Constant Griswold House, Wethersfield, Connecticut

The house at 459-461 Main Street in Wethersfield, around 1935-1942. Image courtesy of the Connecticut State Library, State Archives, RG 033:28, WPA Records, Architectural Survey.

The house in 2024:

The house in these two photos was built in 1780 as the home of Constant Griswold and his newlywed wife Rebecca Boardman. Prior to building this house, Griswold served as a militia soldier during the American Revolution. He responded to the Lexington Alarm in April 1775, and he subsequently fought at the Battle of Bunker Hill in June.

When it was built, the exterior of the house would have looked different compared to its appearance in these two photos. Based on the architectural style, the house appears to have been remodeled sometime around the mid- or late-19th century, with the installation of features such as a bay window on the left side, 2-over-2 windows on the rest of the house, and a small overhang above the front door. The eaves on the gable end of the house are likely also 19th century additions, and the house probably would have originally had a large central chimney, rather than the two smaller chimneys that are now on the house.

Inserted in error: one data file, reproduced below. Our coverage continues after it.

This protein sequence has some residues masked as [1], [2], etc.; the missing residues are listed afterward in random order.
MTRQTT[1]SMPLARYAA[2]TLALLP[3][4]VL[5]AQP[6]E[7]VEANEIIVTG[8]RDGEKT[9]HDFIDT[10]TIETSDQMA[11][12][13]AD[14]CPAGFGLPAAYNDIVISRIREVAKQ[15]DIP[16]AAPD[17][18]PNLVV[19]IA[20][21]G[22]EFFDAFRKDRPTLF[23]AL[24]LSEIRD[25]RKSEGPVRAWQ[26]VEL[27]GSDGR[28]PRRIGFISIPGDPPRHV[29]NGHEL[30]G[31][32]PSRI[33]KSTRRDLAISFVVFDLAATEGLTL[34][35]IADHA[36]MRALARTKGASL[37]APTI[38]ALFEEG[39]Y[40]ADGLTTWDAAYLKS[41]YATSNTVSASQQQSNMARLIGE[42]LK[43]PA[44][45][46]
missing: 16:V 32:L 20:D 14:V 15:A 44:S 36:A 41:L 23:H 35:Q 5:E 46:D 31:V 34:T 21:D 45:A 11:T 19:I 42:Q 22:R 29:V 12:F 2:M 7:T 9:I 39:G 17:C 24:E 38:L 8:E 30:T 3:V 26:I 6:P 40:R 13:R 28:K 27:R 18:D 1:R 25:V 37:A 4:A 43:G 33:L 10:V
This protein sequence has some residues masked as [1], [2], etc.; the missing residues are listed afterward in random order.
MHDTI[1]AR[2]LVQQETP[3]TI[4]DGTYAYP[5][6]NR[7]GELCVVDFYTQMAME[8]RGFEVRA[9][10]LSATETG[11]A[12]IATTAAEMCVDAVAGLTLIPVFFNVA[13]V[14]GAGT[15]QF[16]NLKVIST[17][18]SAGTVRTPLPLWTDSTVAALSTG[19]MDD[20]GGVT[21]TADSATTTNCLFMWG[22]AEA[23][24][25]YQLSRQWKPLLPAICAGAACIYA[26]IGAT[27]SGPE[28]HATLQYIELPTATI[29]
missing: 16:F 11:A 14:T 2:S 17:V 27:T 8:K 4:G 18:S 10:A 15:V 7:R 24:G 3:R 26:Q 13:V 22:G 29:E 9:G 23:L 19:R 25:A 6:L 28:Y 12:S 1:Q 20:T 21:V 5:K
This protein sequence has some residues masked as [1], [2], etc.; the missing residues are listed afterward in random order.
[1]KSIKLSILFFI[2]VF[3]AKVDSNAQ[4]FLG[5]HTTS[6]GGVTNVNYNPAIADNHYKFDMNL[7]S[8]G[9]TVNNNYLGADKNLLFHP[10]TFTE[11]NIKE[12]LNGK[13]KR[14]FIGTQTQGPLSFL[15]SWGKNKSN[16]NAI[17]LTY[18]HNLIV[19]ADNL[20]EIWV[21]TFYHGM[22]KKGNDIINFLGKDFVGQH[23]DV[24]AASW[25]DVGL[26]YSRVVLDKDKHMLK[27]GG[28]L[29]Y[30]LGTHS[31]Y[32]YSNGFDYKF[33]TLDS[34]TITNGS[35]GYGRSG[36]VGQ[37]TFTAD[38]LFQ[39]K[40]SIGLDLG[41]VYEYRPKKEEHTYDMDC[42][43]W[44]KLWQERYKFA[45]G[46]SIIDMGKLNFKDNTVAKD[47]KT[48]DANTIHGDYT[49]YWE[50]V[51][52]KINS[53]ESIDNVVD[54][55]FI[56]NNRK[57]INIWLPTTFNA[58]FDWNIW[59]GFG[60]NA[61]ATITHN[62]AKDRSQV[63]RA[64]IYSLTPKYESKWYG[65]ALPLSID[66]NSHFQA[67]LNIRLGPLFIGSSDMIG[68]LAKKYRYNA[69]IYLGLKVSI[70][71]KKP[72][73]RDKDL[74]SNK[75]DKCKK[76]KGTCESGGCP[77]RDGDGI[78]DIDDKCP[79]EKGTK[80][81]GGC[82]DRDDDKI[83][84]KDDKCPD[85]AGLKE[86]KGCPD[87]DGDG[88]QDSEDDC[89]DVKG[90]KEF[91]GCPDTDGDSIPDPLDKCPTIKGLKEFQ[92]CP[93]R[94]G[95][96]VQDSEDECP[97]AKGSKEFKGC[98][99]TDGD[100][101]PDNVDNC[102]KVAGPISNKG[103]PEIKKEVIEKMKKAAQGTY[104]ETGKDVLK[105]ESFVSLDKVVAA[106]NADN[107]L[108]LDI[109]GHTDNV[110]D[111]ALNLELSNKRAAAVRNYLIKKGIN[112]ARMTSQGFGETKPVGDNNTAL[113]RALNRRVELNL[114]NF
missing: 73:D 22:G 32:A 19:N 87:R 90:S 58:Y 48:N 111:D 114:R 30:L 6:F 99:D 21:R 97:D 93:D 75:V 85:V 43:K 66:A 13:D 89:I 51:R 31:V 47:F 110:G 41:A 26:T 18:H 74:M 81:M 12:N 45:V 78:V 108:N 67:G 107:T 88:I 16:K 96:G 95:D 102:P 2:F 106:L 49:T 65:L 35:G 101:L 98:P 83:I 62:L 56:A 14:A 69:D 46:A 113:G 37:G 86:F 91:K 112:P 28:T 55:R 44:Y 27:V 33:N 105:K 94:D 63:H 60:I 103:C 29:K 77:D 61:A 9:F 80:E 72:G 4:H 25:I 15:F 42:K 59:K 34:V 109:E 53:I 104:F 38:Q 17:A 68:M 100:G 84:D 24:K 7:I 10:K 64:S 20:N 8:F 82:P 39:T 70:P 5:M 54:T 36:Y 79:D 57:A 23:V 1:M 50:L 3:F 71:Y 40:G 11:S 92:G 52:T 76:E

The top photo was taken around the late 1930s or early 1940s, as part of a Depression-era project to document historic buildings in Connecticut. Since then, very little has changed on the exterior of the house. It is one of the many historic 18th century homes here in Wethersfield, but it also retains its 19th century alterations. This gives it an unusual mix of Georgian and Italianate-style architecture, and it shows how historic homes can evolve in their style as tastes change over the years.

 

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